Personal Branding Advice

For many media professionals and content creators marketing our business comes down to marketing ourselves. It's difficult to think of yourself as a product but that's what Personal Branding is about. We found two interesting articles with some really good advice about branding yourself.

Personal Branding: 5 Secrets of Success from Guy Kawasaki

By Jessica Stillman

June 24th, 2010 @ 6:12 am


Personal branding is a hot concept, which is both good news and bad. For fans of the idea, its ascendancy means more people can benefit from presenting themselves in a compelling way. For those trying to stand out from the personal branding herd, however, it could be a problem.

With everyone and their mother trying to make a name for themselves, it's harder and harder to be heard through all the noise. To do so you need expert help, and for top tips there are few better qualified to help than entrepreneur and uber-blogger Guy Kawasaki. Recently on Dan Schawbel's Personal Branding Blog, Pete Kistler dug into Kawasaki's book Art of the Start and outlined five secrets of personal branding success he found there:

Make Meaning, Not Money. If you're into personal branding with the goal of making money, stop now. You will attract the wrong kind of people into your life. Instead, start with the goal of making meaning. What better way to align all your actions with your long-term goals. What kind of meaning will you make? Kawasaki suggests two ideas for inspiration: 1) right a wrong, or 2) prevent the end of something good. What will you do to make the world a better place?

Make a Mantra. In three words or less, what are you all about? Kawasaki believes that mission statements are useless. He says, make a mantra instead. FedEx stands for "peace of mind." What do you stand for, in the simplest terms?

Polarize People. Personal branding pundits often advise against being a "jack of all trades," or a generalist that isn't very good at something specific. What does Guy believe? He suggests being great for some people rather than trying to please everyone. Do not be afraid to make people react strongly for or against you. As my former business partner used to remind me, you're not doing something right unless you're pissing someone off. That doesn't mean be a jerk. That means just don't try to appeal to all people, or you'll end up a mile wide and an inch deep, mediocre to everyone.

Find a Few Soul Mates. We're all on this journey together. It's silly to think we are alone in our careers or in our life. Find people who balance you. Then make time for them. If you're busy, make plans in advance so you have to schedule around them. You're only one person, so surround yourself with people whose skills round you off.

Don't Let the Bozos Grind You Down. Not everyone is going to like you. Not everyone will always agree with you. That's a fact of life. So don't let criticism or doubters bring you down. As you live out your mantra, it's your responsibility to be strong in the face of "no," and "you can't do that." Guy says, ignore people who say you won't succeed. Use negative words as motivation. Prove people wrong.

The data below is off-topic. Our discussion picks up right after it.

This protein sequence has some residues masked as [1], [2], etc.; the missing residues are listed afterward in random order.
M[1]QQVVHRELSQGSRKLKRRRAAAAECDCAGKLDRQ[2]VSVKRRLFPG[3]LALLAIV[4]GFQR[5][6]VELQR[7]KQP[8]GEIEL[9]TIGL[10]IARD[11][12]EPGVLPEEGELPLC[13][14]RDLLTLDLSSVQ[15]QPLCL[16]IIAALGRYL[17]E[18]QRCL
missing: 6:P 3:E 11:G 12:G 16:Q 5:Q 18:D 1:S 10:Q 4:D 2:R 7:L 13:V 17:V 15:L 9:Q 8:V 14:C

Why Your Personal Brand Sucks: Attack of the Clones

By Jessica Stillman

March 1st, 2010 @ 5:15 am


Personal branding is a concept on fire. On Twitter and other social media sites personal branding and social media experts are a dime a dozen, and that's just the problem, says blog Six Pixels of Separation. With the floodgates of communication thrown wide open by social media, personal branding has become far too impersonal, says the blog's Mitch Joel

Instead of people really digging deep, opening up and living passionately, we're moving ever-closer to the point where most individuals are expressing their personal brands in ways that make them look more like sterile and plastic TV news anchors than original thinkers. It's not everyone... but there is an ever-growing group of those who come off as fake, insincere, and simply out for their own personal gain. In short, they seem and feel like plastic and taste like vanilla.

And, of course, vanilla flavored plastic is a pretty unappetizing dish to serve up to your followers. So what's the cure if you're one of those struggling to differentiate yourself form the army of personal branding clones? Christopher S. Penn's blog Awaken Your Superhero has a suggestion:

Here's why your personal brand sucks. Here's why you're trying to be a clone of Chris Brogan or CC Chapman or Whitney Hoffman and failing miserably at it. It's not because you're's not because you're's because you've failed to distill your essential quality.

Your essential quality is something that transcends any particular job, technology, platform, or idea. Your business card may say that you're a database engineer or a sales associate or the Vice President of Strategy and Innovation, but that's not what's essential about you. What's essential about you is a quality, a trait, a method of working in the world that is unique to you.

Penn identifies his essential quality as "playing with blocks... I can see all these different pieces of systems and put them together in new and different ways," but cautions it took him years to figure this out and understand how to communicate it succinctly. But unearthing your essential quality is worth the effort, Penn argues. Understanding what makes you unique will set you apart from the (plastic vanilla) clones and, he asserts, "once you figure out your essential quality, your personal brand will take care of itself."

What's your essential quality?